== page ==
This week, the injectable Hepatitis B vaccines were mistakenly given orally to young children instead of polio drops in West Bengal. It did not cause physical harm, but did immense damage by reinforcing existing suspicion of vaccines and mistrust of government healthcare delivery.
Why does India do such a bad job of looking after its newborns? It’s certainly not short of funds. The UPA’s flagship National Rural Health Mission has an enviable budget of Rs. 21,229 crore. It’s also not just the sheer numbers — 26 million babies, the most in the world, are born in India each year — overburdening public health infrastructure. This would be a problem where public health delivery exists, but most parts of India remain underserved, forcing people to turn to private practitioners and quacks.
Five major low-performing states — Uttar Pradesh, Bihar, Rajasthan, Andhra Pradesh and Madhya Pradesh — together account for one in four births in India. Except for Andhra, which is marginally better, healthcare delivery in these states varies widely among districts.
On paper, the district hospitals, primary health centres and sub-centres are overstaffed, but on the ground, at times even the roof and walls are missing. There is electricity, but supply is undependable at best. There is piped water, but taps run dry. I’ve been to a health centre in the Morena district of Madhya Pradesh with no running water and a hand pump funded by a government scheme that had not been bored in. The families of patients got water in buckets from a kilometre away, spilling half to reach in time to catch the doctor who was there for just two hours a day, if at all. I’m sure there are photographs of the hand pump in a government file, just as there is an attendance register that shows the doctor was there.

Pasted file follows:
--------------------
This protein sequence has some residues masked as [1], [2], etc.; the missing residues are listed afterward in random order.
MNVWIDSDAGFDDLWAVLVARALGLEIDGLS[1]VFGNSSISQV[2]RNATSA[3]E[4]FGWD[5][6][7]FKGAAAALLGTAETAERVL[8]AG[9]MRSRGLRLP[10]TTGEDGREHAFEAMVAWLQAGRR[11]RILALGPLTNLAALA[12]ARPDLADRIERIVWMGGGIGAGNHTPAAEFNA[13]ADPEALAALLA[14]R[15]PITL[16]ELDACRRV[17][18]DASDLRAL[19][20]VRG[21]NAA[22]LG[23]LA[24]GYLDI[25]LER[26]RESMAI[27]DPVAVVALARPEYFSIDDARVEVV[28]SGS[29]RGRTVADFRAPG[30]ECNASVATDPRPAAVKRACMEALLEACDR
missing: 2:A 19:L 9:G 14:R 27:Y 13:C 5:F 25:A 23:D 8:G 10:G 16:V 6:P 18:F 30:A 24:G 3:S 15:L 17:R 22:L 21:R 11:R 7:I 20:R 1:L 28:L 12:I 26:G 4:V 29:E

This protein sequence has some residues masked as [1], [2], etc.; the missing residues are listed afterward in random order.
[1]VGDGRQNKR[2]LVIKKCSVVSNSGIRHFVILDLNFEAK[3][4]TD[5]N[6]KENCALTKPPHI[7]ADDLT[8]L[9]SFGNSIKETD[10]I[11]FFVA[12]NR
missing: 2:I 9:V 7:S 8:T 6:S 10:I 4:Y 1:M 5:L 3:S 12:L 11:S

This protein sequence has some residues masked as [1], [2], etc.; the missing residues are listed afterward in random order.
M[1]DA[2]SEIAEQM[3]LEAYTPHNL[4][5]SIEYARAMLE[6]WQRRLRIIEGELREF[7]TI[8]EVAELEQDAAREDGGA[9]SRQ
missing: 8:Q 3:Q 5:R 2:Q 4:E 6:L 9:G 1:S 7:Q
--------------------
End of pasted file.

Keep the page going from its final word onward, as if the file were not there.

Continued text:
Improvements in child survival can be dramatic if governments put their minds to it. In Brazil, the under-5 death rate decreased by 77% from 1990 to 2012 because of improved sanitation, educating mothers, promoting breast-feeding and expanding immunisation. Ethiopia recorded 67% reduction in the same period by using health-extension workers to immunise and treat severe malnutrition, diarrhoea, malaria and pneumonia in areas where health infrastructure is missing.
Closer home, Bangladesh has lowered deaths of children under five years by 72% by immunising children against killer infections such as pneumonia, tuberculosis and malaria, among others; teaching mothers to use oral rehydration therapy to treat diarrhoea, and giving children Vitamin A supplementation.
In comparison, child mortality rate in India has dropped by 45%, but it still counts for more than one in five under-5 deaths, said a UN report released last weekend.
In 2012, roughly 6.6 million children under-5 years died worldwide. About half of under-five deaths occur in five countries — China, India, Democratic Republic of the Congo, Nigeria, and Pakistan. India (22%) and Nigeria (13%) together account for more than one-third of all deaths, said the UN’s 2013 Progress Report on Committing to Child Survival.
Globally, about 45% of under-5 deaths are linked to undernutrition, with pneumonia, prematurity, birth asphyxia, diarrhoea and malaria being the leading causes of death. Up to half of all newborn deaths occur within the first day, which would not happen if their parents had access to basic health-care services such as skilled care during and after childbirth; inexpensive medicines such as antiseptics and antibiotics; kangaroo-care information, and exclusive breast-feeding for the first six months of life.
With a net addition of 17 million to its population — the Netherlands has 16.2 million people — each year, India has work cut out ahead. Establishing brick-and-morter infrastructure and training doctors will take years to meet demand. An effective stop-gap would be to empower community workers to treat basic infections and work with the community to proactively seek and demand quality health services.